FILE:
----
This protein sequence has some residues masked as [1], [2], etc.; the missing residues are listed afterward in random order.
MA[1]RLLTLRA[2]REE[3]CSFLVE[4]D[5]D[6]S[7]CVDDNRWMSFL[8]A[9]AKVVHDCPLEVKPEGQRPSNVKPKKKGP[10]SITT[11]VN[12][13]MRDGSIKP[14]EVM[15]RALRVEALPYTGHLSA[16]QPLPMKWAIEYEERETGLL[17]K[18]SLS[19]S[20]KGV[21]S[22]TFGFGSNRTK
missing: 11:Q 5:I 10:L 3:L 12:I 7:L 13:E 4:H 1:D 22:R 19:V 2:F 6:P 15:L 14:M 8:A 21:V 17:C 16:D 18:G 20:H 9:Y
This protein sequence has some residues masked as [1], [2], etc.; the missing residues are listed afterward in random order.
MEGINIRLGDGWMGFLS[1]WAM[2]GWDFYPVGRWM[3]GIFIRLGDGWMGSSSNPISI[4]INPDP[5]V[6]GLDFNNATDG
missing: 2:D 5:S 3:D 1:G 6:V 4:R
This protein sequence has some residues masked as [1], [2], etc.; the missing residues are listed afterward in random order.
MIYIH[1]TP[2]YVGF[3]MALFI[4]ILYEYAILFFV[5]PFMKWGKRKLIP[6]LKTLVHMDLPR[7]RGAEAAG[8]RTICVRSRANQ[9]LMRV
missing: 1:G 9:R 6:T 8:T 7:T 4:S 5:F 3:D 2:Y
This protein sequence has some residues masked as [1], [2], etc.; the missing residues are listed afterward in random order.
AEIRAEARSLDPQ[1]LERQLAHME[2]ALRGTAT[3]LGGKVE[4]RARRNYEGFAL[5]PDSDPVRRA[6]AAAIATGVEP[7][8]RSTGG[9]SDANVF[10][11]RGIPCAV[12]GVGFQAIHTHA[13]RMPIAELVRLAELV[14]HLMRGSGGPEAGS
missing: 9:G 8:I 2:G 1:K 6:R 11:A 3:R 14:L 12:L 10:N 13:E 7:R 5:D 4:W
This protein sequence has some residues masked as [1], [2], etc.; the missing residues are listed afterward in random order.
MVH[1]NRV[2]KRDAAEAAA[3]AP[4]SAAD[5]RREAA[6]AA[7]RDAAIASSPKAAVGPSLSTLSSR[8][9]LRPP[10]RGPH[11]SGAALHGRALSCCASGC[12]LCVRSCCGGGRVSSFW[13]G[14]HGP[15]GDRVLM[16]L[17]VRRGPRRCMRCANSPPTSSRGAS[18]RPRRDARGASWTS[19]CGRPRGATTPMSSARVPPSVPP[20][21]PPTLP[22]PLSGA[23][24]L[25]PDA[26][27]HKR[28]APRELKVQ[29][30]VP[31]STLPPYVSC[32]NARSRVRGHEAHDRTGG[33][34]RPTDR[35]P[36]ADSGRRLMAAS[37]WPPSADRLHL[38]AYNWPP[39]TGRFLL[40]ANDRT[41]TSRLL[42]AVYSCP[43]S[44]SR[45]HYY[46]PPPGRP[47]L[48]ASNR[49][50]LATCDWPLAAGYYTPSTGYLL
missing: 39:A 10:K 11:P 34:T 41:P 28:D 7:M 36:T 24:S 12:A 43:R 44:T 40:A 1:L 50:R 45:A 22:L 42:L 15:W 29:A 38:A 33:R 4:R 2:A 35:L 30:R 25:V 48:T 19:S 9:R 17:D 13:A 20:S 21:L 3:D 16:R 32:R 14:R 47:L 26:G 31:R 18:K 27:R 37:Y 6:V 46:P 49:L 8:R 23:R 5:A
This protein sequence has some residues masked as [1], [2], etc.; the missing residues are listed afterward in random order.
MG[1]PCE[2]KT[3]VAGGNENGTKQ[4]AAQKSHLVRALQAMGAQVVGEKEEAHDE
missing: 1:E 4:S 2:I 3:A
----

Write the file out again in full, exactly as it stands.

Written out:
This protein sequence has some residues masked as [1], [2], etc.; the missing residues are listed afterward in random order.
MA[1]RLLTLRA[2]REE[3]CSFLVE[4]D[5]D[6]S[7]CVDDNRWMSFL[8]A[9]AKVVHDCPLEVKPEGQRPSNVKPKKKGP[10]SITT[11]VN[12][13]MRDGSIKP[14]EVM[15]RALRVEALPYTGHLSA[16]QPLPMKWAIEYEERETGLL[17]K[18]SLS[19]S[20]KGV[21]S[22]TFGFGSNRTK
missing: 11:Q 5:I 10:L 3:L 12:I 7:L 13:E 4:H 1:D 22:R 19:V 2:F 6:P 15:L 14:M 8:A 21:V 17:C 16:D 18:G 20:H 9:Y
This protein sequence has some residues masked as [1], [2], etc.; the missing residues are listed afterward in random order.
MEGINIRLGDGWMGFLS[1]WAM[2]GWDFYPVGRWM[3]GIFIRLGDGWMGSSSNPISI[4]INPDP[5]V[6]GLDFNNATDG
missing: 2:D 5:S 3:D 1:G 6:V 4:R
This protein sequence has some residues masked as [1], [2], etc.; the missing residues are listed afterward in random order.
MIYIH[1]TP[2]YVGF[3]MALFI[4]ILYEYAILFFV[5]PFMKWGKRKLIP[6]LKTLVHMDLPR[7]RGAEAAG[8]RTICVRSRANQ[9]LMRV
missing: 1:G 9:R 6:T 8:T 7:T 4:S 5:F 3:D 2:Y
This protein sequence has some residues masked as [1], [2], etc.; the missing residues are listed afterward in random order.
AEIRAEARSLDPQ[1]LERQLAHME[2]ALRGTAT[3]LGGKVE[4]RARRNYEGFAL[5]PDSDPVRRA[6]AAAIATGVEP[7][8]RSTGG[9]SDANVF[10][11]RGIPCAV[12]GVGFQAIHTHA[13]RMPIAELVRLAELV[14]HLMRGSGGPEAGS
missing: 9:G 8:I 2:G 1:K 6:R 11:A 3:R 14:L 12:L 10:N 13:E 7:R 5:D 4:W
This protein sequence has some residues masked as [1], [2], etc.; the missing residues are listed afterward in random order.
MVH[1]NRV[2]KRDAAEAAA[3]AP[4]SAAD[5]RREAA[6]AA[7]RDAAIASSPKAAVGPSLSTLSSR[8][9]LRPP[10]RGPH[11]SGAALHGRALSCCASGC[12]LCVRSCCGGGRVSSFW[13]G[14]HGP[15]GDRVLM[16]L[17]VRRGPRRCMRCANSPPTSSRGAS[18]RPRRDARGASWTS[19]CGRPRGATTPMSSARVPPSVPP[20][21]PPTLP[22]PLSGA[23][24]L[25]PDA[26][27]HKR[28]APRELKVQ[29][30]VP[31]STLPPYVSC[32]NARSRVRGHEAHDRTGG[33][34]RPTDR[35]P[36]ADSGRRLMAAS[37]WPPSADRLHL[38]AYNWPP[39]TGRFLL[40]ANDRT[41]TSRLL[42]AVYSCP[43]S[44]SR[45]HYY[46]PPPGRP[47]L[48]ASNR[49][50]LATCDWPLAAGYYTPSTGYLL
missing: 39:A 10:K 11:P 34:T 41:P 28:D 7:M 36:T 24:S 12:A 43:R 44:T 40:A 1:L 50:R 45:A 22:L 42:L 15:W 29:A 38:A 33:R 4:R 2:A 35:L 30:R 25:V 48:T 19:S 9:R 17:D 13:A 20:S 21:L 3:D 16:R 32:R 14:R 47:L 26:G 31:R 18:K 27:R 37:Y 6:V 46:P 49:L 8:R 23:R 5:A
This protein sequence has some residues masked as [1], [2], etc.; the missing residues are listed afterward in random order.
MG[1]PCE[2]KT[3]VAGGNENGTKQ[4]AAQKSHLVRALQAMGAQVVGEKEEAHDE
missing: 1:E 4:S 2:I 3:A